Arsenal have taken a considerable leap this summer, acquiring star names, much-needed replacements and high-ceiling prospects, all within the space of around three weeks. But the job isn’t done yet.
The club have done much to reinvent themselves thus far into the summer. Even with the signing of Mesut Ozil last year, there were still problems in making the transition from the old to the new. The German’s signing came late and provided a sharp boost in morale, but even then, Arsene Wenger and the club were flying against the wind, told most strikingly during the January transfer window and the subsequent collapse in the team’s bid for the Premier League title.
Those problems are of the past. Even the disappointment at having shunned Cesc Fabregas earlier in this window is long since forgotten. Arsenal, backed with a strong budget and the freedom to use it, have negotiated their way onto a higher standing in European football. They have the talent, a recently-won FA Cup and the infrastructure to tempt and then secure some of the biggest and best names in European football.
But the final act must come from the Thomas Vermaelen transfer episode.
The Belgian international wants out, understandably, and Manchester United are interested. If Arsenal are serious about where they’ve come at this point and where they intend to go, they cannot sell their club captain to a domestic rival, especially not one with the history of United.
If Wenger does decide to sell Vermaelen – and I don’t believe he should; at least not this summer – it should be under his terms, not that of the player or another club.
If Arsenal can bat away the advances of a club like Manchester United, who both need and apparently want the Belgian, it will be to finally slam shut the door that remains ajar to the past, a past where the club could seemingly be bullied into submitting to Europe’s biggest names.
It’s finally time Arsenal took a page out of the books of their title rivals. Even Liverpool refused point blank to deal Luis Suarez to them last summer, and when the time came to sell the Uruguayan, Liverpool were all too happy to see him off to Barcelona, so long as he remained out of the grasp of those directly in competition with them.
Manchester United have done it before; so too have Chelsea. Arsenal, on the other hand, have a strong yet unwanted history of waving off key players to undesirable destinations. Samir Nasri, Robin van Persie, Emmanuel Adebayor, and Gael Clichy were all sold to either of the Manchester clubs.
And it’s not just a matter of weighing up Vermaelen’s worth this time around. He may be easily replaceable, but it’s what his sale would represent that is far more important.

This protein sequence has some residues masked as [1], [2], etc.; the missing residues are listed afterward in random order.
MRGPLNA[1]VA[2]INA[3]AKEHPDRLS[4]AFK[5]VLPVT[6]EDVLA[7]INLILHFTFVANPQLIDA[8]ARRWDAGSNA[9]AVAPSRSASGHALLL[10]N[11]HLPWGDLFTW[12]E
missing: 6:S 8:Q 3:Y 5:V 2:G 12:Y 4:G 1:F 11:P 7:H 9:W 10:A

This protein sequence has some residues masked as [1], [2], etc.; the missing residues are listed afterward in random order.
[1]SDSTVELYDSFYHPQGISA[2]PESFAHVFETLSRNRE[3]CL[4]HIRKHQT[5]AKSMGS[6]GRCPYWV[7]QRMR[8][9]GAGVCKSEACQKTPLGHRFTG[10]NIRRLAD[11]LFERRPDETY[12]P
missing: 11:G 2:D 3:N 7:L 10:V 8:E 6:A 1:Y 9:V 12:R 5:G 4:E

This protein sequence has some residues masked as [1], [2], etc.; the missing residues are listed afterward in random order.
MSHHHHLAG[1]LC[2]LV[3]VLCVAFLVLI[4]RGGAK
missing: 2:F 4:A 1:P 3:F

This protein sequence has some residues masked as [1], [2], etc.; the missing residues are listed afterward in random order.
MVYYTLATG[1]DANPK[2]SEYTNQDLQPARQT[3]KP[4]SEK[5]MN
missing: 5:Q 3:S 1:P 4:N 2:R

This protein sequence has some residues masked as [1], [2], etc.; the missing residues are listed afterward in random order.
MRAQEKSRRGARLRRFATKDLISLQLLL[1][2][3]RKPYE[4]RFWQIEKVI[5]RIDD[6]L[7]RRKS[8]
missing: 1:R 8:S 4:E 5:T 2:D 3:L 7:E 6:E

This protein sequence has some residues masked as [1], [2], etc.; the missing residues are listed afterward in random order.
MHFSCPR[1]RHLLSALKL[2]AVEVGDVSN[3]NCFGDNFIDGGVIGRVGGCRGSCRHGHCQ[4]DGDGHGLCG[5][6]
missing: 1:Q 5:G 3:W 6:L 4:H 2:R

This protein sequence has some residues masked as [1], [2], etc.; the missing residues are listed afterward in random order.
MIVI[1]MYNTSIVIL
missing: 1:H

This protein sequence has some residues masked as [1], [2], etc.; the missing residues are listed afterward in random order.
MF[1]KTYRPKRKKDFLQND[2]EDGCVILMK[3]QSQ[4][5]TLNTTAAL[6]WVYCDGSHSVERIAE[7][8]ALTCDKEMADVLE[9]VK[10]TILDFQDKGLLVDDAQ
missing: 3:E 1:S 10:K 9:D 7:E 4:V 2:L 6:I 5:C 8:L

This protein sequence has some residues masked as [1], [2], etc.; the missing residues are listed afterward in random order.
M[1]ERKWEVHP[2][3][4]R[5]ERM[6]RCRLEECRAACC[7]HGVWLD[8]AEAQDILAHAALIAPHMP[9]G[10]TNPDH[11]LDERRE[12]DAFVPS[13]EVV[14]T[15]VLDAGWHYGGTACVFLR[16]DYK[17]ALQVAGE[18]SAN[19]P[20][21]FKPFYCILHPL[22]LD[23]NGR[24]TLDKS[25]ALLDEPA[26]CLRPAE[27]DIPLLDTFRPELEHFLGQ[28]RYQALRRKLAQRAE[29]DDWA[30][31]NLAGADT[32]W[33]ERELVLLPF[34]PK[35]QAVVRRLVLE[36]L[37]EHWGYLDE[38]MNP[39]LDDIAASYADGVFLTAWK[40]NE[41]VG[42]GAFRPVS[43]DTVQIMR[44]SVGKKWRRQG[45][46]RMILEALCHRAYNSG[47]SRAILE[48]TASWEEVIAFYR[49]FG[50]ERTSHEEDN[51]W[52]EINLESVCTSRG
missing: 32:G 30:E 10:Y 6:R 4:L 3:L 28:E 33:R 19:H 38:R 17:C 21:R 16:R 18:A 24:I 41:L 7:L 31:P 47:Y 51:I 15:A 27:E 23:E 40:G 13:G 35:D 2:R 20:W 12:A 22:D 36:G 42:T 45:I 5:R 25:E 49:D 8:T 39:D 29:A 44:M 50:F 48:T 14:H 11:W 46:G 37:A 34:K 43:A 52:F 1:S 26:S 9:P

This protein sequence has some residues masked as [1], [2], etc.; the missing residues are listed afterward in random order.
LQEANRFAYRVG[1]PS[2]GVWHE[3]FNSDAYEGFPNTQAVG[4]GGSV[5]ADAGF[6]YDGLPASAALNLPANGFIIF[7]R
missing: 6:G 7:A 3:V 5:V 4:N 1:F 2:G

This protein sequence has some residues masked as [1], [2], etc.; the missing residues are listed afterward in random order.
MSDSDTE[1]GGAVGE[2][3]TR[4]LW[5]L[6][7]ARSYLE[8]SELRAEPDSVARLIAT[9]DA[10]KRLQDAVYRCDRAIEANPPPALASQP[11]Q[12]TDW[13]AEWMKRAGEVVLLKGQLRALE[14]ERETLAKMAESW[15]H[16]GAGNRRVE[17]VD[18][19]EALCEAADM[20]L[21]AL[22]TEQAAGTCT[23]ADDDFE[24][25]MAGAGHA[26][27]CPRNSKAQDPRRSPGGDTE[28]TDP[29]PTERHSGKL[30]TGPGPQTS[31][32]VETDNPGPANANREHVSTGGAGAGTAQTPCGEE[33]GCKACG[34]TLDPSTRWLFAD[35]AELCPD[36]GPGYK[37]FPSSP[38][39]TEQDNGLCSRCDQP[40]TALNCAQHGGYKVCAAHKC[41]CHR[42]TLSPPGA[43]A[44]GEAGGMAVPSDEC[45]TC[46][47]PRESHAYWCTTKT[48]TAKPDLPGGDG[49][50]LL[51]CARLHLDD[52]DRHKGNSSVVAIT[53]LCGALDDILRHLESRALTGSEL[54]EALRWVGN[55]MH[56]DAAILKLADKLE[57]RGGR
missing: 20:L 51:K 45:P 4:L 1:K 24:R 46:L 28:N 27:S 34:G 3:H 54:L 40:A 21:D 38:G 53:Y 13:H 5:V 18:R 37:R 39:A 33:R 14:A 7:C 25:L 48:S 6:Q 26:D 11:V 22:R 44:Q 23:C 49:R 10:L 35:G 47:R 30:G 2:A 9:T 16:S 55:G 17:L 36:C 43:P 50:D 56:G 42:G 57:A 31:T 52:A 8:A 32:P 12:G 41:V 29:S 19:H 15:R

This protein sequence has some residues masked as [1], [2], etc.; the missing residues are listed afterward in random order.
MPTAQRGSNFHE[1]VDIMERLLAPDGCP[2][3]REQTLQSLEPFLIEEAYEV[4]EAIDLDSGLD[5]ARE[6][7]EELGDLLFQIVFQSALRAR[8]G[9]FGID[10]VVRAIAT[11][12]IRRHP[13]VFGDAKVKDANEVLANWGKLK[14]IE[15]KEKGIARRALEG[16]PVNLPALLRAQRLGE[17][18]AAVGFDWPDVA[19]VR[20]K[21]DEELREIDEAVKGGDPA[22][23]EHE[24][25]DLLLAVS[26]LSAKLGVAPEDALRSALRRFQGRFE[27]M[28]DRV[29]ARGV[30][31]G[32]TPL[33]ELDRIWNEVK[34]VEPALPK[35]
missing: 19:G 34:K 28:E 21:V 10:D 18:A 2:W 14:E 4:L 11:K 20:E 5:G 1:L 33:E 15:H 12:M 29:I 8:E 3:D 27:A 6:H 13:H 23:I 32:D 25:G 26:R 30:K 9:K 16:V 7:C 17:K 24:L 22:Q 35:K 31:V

Arsenal are buying in the higher reaches of the transfer market. Alexis Sanchez following Ozil a year on is no fluke or fortune-driven acquisition: this is the club telling the rest of Europe that they mean business. But it doesn’t just come through the purchase of star players; it is reinforced by how you conduct yourself in the sales side of the market.
Bayern Munich have regularly been the club with which Arsenal have been compared, the standard to which the north Londoners aspire. The Bavarians may be the Bundesliga’s most powerful by quite a distance, but you never get the sense they’re being bullied into sales of important players. Even when selling Toni Kroos abroad to Real Madrid this summer, the general feeling was that the Germans were moving on a player they deemed dispensable. In fact, it was smart business to allow him to move on now and take on a transfer fee rather than allow him to move on a free next summer.
Arsenal do also have undetermined futures in Lukas Podolski and Santi Cazorla, but those two cases are notably different to that of Vermaelen. Neither the German nor the Spaniard are discussion points for sales to domestic rivals, and both would be on the final say of Wenger. With Arsenal so strong in midfield and reportedly looking to add at least one more, they can afford to deal both players, who are approaching their thirtieth birthday.
But Vermaelen still has value. The centre of defence is particularly weak at Arsenal, with no obvious option beyond Vermaelen, Per Mertesacker and Laurent Koscielny. Calum Chambers may have a future there, but it would be negligent to draft him into that position at this stage of his career.
There is the Champions League qualifier to think about and, obviously, the start of the season, which may come too soon for one or both of Koscielny and Mertesacker.
Arsenal should upgrade at centre-back and bring in someone younger than Vermaelen. But this summer doesn’t have to be that time. This is a summer of strengthening, both the squad and the club’s reputation.
After so much work to acquire this new-found status, letting Vermaelen go to a club like Manchester United should not be an option.